Thursday, April 9, 2015

The Greanville Post • Vol. IX | The Siege of Sevastopol (1941-42): Why Crimea Matters to Russians


The Siege of Sevastopol during the Second World War is almost unknown in the West. If most educated Westerners have some knowledge of the battles of Moscow and Stalingrad and of the siege of Leningrad, scarcely any know of the passionate eight month defence of Sevastopol against overwhelming odds in what was for the Russians the darkest period of the war.

There are times when this ignorance appears to be the product less of indifference and more of deliberate historical suppression.

For historically minded Britons words like “Siege of Sevastopol” and “Crimean War” conjure up memories not of the Second World War but of the war the British and French fought in the Crimea against the Russians from 1854 to 1856.

Memories of that earlier war seem at times to be used to obscure the far greater and more important war that was fought in the Crimea during the Second World War.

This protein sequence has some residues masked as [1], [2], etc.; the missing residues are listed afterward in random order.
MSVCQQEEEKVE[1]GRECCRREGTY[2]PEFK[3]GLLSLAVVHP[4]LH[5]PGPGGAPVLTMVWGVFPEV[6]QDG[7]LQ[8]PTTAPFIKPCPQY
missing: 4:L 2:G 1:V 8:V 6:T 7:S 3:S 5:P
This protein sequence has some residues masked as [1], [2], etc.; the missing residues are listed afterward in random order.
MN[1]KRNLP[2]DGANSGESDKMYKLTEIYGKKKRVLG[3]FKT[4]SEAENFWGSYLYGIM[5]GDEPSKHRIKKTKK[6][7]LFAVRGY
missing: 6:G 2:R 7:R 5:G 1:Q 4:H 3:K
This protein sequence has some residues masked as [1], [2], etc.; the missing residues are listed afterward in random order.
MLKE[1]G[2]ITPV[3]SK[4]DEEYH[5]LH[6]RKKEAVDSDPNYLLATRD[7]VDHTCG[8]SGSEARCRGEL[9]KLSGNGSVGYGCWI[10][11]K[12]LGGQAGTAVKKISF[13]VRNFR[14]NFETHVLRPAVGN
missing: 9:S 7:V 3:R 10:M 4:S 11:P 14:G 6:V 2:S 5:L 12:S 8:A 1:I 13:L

Consider for example a recent work from 2010 like “Crimea: The Last Crusade” by the British historian Orlando Figes.  Not only does this work about the Crimean war of the 1850s manage to make no reference to the far greater conflict fought in Sevastopol and the Crimea during the Second World War, but it contains deeply misleading passages like this one:

“…..In Sevastopol there are ‘eternal flames’ and monuments to the unknown and uncounted soldiers who died fighting for the town.  It is estimated that a quarter of a million Russian soldiers, sailors and civilians are buried in mass graves in Sevastopol’s three military cemeteries”.

Complete story at - The Greanville Post • Vol. IX | The Siege of Sevastopol (1941-42): Why Crimea Matters to Russians

The Siege of Sevastopol, by Franz Roubaud, memorializes the assault of that city by a Franco-Turco-British force against Russian defenders.  The Siege lasted from September 1854 until September 1855, during the Crimean War.  The allies’s armies peaked at about 175,000 men, while the Russian garrison never exceeded 38,000.

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